My favorite user group has announced a change of direction. A user group is usually independent of a specific software, made up of enthusiasts, rather than company representatives. They provide a friendly forum for the company representatives.
The company feels they can get greater traction in the market appealing to wizzerd programmers instead of buyers. I’ve seen that a couple of times from inside a company. Usually it means a new market manager has a bigger quota.
Ten years ago I learned that when the new executive director wanted to change the name of a successful organization, she didn’t understand the mission, leading to rounds of rightsizing.
Yesterday, I was driving up US 95 through Virginia next to a truck I recognized. Fifteen years ago, one of my government customers had the third largest transaction website in the world...written entirely in COBOL. They published a monster catalog, like the old Sears big book...entirely in COBOL. These guys could do anything with my product.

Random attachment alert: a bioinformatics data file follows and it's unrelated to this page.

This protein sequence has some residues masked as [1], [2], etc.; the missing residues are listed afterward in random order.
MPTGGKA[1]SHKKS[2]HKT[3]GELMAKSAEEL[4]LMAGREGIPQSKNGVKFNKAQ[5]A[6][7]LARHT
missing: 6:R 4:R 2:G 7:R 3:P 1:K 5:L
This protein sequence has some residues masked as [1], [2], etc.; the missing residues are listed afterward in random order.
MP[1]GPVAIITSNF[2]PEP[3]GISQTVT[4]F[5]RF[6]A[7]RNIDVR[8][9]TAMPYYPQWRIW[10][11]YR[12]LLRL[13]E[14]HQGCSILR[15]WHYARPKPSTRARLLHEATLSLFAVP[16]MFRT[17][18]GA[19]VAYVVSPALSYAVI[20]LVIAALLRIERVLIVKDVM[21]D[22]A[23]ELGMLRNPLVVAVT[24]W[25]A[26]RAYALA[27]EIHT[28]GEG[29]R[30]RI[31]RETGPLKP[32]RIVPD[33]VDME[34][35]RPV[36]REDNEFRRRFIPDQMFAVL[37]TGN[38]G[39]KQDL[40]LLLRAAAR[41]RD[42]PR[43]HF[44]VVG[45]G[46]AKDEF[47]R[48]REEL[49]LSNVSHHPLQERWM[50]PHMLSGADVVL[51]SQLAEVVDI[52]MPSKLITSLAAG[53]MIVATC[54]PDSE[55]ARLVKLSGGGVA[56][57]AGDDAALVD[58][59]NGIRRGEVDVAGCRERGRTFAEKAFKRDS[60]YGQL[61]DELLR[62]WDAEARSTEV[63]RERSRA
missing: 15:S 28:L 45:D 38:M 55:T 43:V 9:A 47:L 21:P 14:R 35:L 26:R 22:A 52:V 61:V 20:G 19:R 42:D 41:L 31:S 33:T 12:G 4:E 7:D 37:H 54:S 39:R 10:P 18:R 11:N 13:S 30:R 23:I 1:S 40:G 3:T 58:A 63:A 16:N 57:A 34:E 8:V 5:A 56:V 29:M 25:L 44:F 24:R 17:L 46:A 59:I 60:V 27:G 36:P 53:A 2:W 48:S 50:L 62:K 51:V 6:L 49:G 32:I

Then some marketers in my organization figured out that what they had bought was worth more than they paid, so they instituted retroactive “value pricing.” Took my customer six months to rebuild their web empire in Microsoft. I lost the world’s greatest reference account.
Last month Ardell Fleeson gave a powerful talk at the Virginia Leadership Breakfast. What stuck with me was her observation that we divide our focus into two groups, “target markets” and “all others.” Did you ever look at how much business comes from “all others?”
The lesson I’m getting is to respect and aid everyone who has an interest. Mastery is having your finite resources satisfy the entire market, both who you think is your buyer and those who just buy.